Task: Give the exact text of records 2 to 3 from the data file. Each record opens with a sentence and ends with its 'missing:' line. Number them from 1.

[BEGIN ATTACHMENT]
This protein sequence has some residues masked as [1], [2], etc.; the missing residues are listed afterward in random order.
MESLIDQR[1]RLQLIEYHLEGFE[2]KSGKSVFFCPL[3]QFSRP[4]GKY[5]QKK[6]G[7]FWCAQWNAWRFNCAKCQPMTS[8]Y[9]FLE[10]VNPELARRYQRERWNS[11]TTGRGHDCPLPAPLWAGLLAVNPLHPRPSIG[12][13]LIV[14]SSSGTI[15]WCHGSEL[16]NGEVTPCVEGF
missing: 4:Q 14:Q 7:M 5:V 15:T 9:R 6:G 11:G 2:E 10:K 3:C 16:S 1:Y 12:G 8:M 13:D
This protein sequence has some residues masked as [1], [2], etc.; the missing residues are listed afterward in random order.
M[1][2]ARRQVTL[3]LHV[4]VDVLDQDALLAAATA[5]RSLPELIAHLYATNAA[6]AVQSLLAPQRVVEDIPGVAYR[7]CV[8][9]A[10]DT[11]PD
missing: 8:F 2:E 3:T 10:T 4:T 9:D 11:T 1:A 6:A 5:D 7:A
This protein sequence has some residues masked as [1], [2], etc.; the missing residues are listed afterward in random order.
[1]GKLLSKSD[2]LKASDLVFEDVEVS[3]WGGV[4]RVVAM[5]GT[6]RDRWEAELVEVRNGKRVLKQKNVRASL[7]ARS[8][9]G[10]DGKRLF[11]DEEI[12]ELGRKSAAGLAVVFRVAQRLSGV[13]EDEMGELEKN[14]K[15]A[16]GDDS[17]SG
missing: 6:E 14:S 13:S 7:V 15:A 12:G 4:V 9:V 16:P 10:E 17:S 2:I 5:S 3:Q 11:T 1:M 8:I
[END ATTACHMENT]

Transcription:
This protein sequence has some residues masked as [1], [2], etc.; the missing residues are listed afterward in random order.
M[1][2]ARRQVTL[3]LHV[4]VDVLDQDALLAAATA[5]RSLPELIAHLYATNAA[6]AVQSLLAPQRVVEDIPGVAYR[7]CV[8][9]A[10]DT[11]PD
missing: 8:F 2:E 3:T 10:T 4:T 9:D 11:T 1:A 6:A 5:D 7:A
This protein sequence has some residues masked as [1], [2], etc.; the missing residues are listed afterward in random order.
[1]GKLLSKSD[2]LKASDLVFEDVEVS[3]WGGV[4]RVVAM[5]GT[6]RDRWEAELVEVRNGKRVLKQKNVRASL[7]ARS[8][9]G[10]DGKRLF[11]DEEI[12]ELGRKSAAGLAVVFRVAQRLSGV[13]EDEMGELEKN[14]K[15]A[16]GDDS[17]SG
missing: 6:E 14:S 13:S 7:V 15:A 12:G 4:V 9:V 16:P 10:E 17:S 2:I 5:S 3:Q 11:T 1:M 8:I